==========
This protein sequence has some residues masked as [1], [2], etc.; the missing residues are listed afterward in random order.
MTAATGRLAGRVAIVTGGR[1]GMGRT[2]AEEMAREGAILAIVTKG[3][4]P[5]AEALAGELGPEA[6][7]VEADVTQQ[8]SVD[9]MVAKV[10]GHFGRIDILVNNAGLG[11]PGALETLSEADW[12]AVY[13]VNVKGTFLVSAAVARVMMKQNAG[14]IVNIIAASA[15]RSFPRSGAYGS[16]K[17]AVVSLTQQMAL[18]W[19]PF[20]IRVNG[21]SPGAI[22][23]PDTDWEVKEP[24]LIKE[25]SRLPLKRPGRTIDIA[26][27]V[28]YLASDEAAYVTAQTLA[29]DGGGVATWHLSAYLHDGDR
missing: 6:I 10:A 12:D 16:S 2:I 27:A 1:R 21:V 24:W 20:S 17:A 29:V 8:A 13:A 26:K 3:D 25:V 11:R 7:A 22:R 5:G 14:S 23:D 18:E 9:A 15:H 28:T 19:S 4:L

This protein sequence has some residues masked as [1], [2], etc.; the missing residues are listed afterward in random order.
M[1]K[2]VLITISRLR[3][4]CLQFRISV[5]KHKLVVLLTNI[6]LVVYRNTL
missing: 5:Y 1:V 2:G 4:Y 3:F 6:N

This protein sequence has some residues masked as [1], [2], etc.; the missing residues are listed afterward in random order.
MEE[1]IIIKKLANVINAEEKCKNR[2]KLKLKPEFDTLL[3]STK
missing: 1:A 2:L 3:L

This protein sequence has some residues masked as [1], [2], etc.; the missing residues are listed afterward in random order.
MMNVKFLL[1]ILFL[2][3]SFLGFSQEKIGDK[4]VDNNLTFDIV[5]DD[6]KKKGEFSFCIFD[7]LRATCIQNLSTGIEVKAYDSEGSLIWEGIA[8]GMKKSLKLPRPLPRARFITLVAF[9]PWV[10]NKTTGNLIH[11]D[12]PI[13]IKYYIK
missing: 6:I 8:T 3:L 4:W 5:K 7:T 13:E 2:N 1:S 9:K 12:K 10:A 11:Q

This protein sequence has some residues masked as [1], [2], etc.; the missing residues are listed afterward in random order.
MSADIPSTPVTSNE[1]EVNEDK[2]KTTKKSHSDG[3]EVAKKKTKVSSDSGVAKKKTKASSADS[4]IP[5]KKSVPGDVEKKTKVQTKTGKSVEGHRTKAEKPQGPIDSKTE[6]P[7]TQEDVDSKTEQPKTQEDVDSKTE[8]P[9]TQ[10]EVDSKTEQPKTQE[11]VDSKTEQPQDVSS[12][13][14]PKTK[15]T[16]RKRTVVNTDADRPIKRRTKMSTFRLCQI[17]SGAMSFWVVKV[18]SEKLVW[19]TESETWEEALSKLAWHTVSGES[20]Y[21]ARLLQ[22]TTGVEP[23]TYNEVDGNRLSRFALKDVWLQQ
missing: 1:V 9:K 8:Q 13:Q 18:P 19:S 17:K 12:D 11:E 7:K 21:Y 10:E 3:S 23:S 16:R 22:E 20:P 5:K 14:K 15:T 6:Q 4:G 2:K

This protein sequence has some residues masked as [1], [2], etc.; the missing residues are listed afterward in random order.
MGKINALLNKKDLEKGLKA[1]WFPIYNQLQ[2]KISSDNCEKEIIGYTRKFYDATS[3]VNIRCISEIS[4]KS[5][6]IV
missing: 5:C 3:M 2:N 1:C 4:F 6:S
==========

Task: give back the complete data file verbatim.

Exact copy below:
This protein sequence has some residues masked as [1], [2], etc.; the missing residues are listed afterward in random order.
MTAATGRLAGRVAIVTGGR[1]GMGRT[2]AEEMAREGAILAIVTKG[3][4]P[5]AEALAGELGPEA[6][7]VEADVTQQ[8]SVD[9]MVAKV[10]GHFGRIDILVNNAGLG[11]PGALETLSEADW[12]AVY[13]VNVKGTFLVSAAVARVMMKQNAG[14]IVNIIAASA[15]RSFPRSGAYGS[16]K[17]AVVSLTQQMAL[18]W[19]PF[20]IRVNG[21]SPGAI[22][23]PDTDWEVKEP[24]LIKE[25]SRLPLKRPGRTIDIA[26][27]V[28]YLASDEAAYVTAQTLA[29]DGGGVATWHLSAYLHDGDR
missing: 6:I 10:A 12:D 16:S 2:I 27:A 1:R 21:V 24:W 20:S 17:A 29:V 8:A 13:A 26:K 3:D 25:V 11:R 7:A 22:R 5:G 14:S 23:D 18:E 9:A 15:H 28:T 19:S 4:L

This protein sequence has some residues masked as [1], [2], etc.; the missing residues are listed afterward in random order.
M[1]K[2]VLITISRLR[3][4]CLQFRISV[5]KHKLVVLLTNI[6]LVVYRNTL
missing: 5:Y 1:V 2:G 4:Y 3:F 6:N

This protein sequence has some residues masked as [1], [2], etc.; the missing residues are listed afterward in random order.
MEE[1]IIIKKLANVINAEEKCKNR[2]KLKLKPEFDTLL[3]STK
missing: 1:A 2:L 3:L

This protein sequence has some residues masked as [1], [2], etc.; the missing residues are listed afterward in random order.
MMNVKFLL[1]ILFL[2][3]SFLGFSQEKIGDK[4]VDNNLTFDIV[5]DD[6]KKKGEFSFCIFD[7]LRATCIQNLSTGIEVKAYDSEGSLIWEGIA[8]GMKKSLKLPRPLPRARFITLVAF[9]PWV[10]NKTTGNLIH[11]D[12]PI[13]IKYYIK
missing: 6:I 8:T 3:L 4:W 5:K 7:T 13:E 2:N 1:S 9:K 12:K 10:A 11:Q

This protein sequence has some residues masked as [1], [2], etc.; the missing residues are listed afterward in random order.
MSADIPSTPVTSNE[1]EVNEDK[2]KTTKKSHSDG[3]EVAKKKTKVSSDSGVAKKKTKASSADS[4]IP[5]KKSVPGDVEKKTKVQTKTGKSVEGHRTKAEKPQGPIDSKTE[6]P[7]TQEDVDSKTEQPKTQEDVDSKTE[8]P[9]TQ[10]EVDSKTEQPKTQE[11]VDSKTEQPQDVSS[12][13][14]PKTK[15]T[16]RKRTVVNTDADRPIKRRTKMSTFRLCQI[17]SGAMSFWVVKV[18]SEKLVW[19]TESETWEEALSKLAWHTVSGES[20]Y[21]ARLLQ[22]TTGVEP[23]TYNEVDGNRLSRFALKDVWLQQ
missing: 1:V 9:K 8:Q 13:Q 18:P 19:S 17:K 12:D 11:E 7:K 21:Y 10:E 3:S 23:S 16:R 22:E 20:P 5:K 14:K 15:T 6:Q 4:G 2:K

This protein sequence has some residues masked as [1], [2], etc.; the missing residues are listed afterward in random order.
MGKINALLNKKDLEKGLKA[1]WFPIYNQLQ[2]KISSDNCEKEIIGYTRKFYDATS[3]VNIRCISEIS[4]KS[5][6]IV
missing: 5:C 3:M 2:N 1:C 4:F 6:S